This is the first post in a series on the customer journey, the ever-evolving model of how people are using technology today. See more here.
There’s a good chance you’ve heard of Blue Apron. The company, which ships cooking ingredients and recipes to time-crunched gourmands, has been covered extensively in the media and has sponsored podcasts such as Marc Maron’s “WTF.”
What’s remarkable about Blue Apron is that Blue Apron is far from a household name. It doesn’t have nearly the brand awareness of, say, Walmart. However it’s known among just the sort of people who might be in the market for such services.
Years ago, achieving such brand awareness within a short time would’ve been a lot harder. While targeting publications like The New Yorker, The Atlantic and upscale cooking titles like Bon Appétit might’ve helped, it probably would also have required an expensive TV campaign that would’ve wasted millions targeting people with no interest in the service.
These days, thanks to data-based targeting, lookalike audiences and online video, it’s possible to reach a market niche effectively, quickly and in a scalable way.
Analog marketing relied on demographics and instances in which consumers declared an affinity by consuming certain forms of niche media (like cooking magazines). Digital media offers a much more precise approach. For instance, a major German automaker recently ran a campaign for its crossovers and sedans. Before launching any ads, the automaker looked at attributes related to crossover buyers compared to sedan buyers. Not surprisingly, the brand found that sedan drivers were younger while hybrids drew older consumers with families.
In another case, research revealed that SUV owners were much more likely to own skis than the general market. That prompted a wintry theme in ad messages. Another time, data illustrated that three times as many sedan owners used Androids by a ratio of 3 to 1 versus iPhone owners. That explained why ad messaging about iPhone capability was failing to connect with customers. The ad team then switched to relevant messaging.
In each case, learning more about the potential audience meant crafting an awareness campaign aimed at a fairly narrow audience. Just like Blue Apron didn’t waste time advertising to ardent DIYers who would be unlikely to use its services, the automaker scrupulously avoided crafting campaign messages to people who were likely not in the market for the model they were selling.
Video as an Awareness Tool
One method of creating awareness is employing video, which has shown to be as much as twice as effective as banner ads.
This shouldn’t be too much of a surprise. In a 2014 Forrester Research study of brand managers in North America, 39% of respondents said that digital video ads are better at communicating advertising messages than other forms of media. Analyzing 300 video campaigns on Facebook, Nielsen found that 73% had a significant lift in ad recall. That applied even to ads that consumers saw for less than three seconds. Another group of marketers surveyed by Trusted Media Brands and Advertiser Perceptions found that 47% said that increasing brand awareness is the leading benefit of mobile-based video ads.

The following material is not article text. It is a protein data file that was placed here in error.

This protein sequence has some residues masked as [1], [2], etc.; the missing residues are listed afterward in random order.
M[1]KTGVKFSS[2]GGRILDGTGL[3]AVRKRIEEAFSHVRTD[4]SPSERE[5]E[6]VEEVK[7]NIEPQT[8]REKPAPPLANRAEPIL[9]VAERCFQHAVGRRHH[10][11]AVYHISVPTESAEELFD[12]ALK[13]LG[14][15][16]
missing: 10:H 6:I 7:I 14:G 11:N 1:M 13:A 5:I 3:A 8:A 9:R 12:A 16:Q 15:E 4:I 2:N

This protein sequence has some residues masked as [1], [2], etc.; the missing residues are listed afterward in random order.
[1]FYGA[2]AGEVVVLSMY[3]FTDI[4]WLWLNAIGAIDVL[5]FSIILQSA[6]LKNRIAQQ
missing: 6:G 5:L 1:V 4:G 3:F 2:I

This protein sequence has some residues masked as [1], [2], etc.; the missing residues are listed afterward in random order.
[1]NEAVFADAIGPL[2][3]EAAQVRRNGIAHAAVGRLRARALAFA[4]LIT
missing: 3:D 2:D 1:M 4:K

There are a few reasons why. Video can also convey new or complex information better than static ads, and videos are much better at eliciting emotion, leaving an indelible impression on a viewer that leads to better recall. Case in point: Google’s mega-viral “Friends Forever” video from 2015 made consumers four times happier than the average branded video and became the most-shared ad of all time.
Recipe for Success
A modern, effective awareness campaign then hinges on finding the right audience, learning about their needs, interests and pain points and then crafting a message designed to meet them on an emotional level, using video.
Ideally, as in the case of Blue Apron, such activity creates some buzz and excitement among the target audience, which results in brand building. Unfortunately, doing so is a lot harder than following a recipe, but at least now we know the basic ingredients.
For more, see the second post in our customer journey series, the buy stage.
Founded in 2005, Amobee is an advertising platform that understands how people consume content. Our goal is to optimize outcomes for advertisers and media companies, while providing a better consumer experience. Through our platform, we help customers further their audience development, optimize their cross channel performance across all TV, connected TV, and digital media, and drive new customer growth through detailed analytics and reporting. Amobee is a wholly owned subsidiary of Tremor International, a collection of brands built to unite creativity, data and technology across the open internet.
If you’re curious to learn more, watch the on-demand demo or take a deep dive into our Research & Insights section where you can find recent webinars on-demand, media plan insights & activation templates, and more data-driven content. If you’re ready to take the next step into a sustainable, consumer-first advertising future, contact us today.
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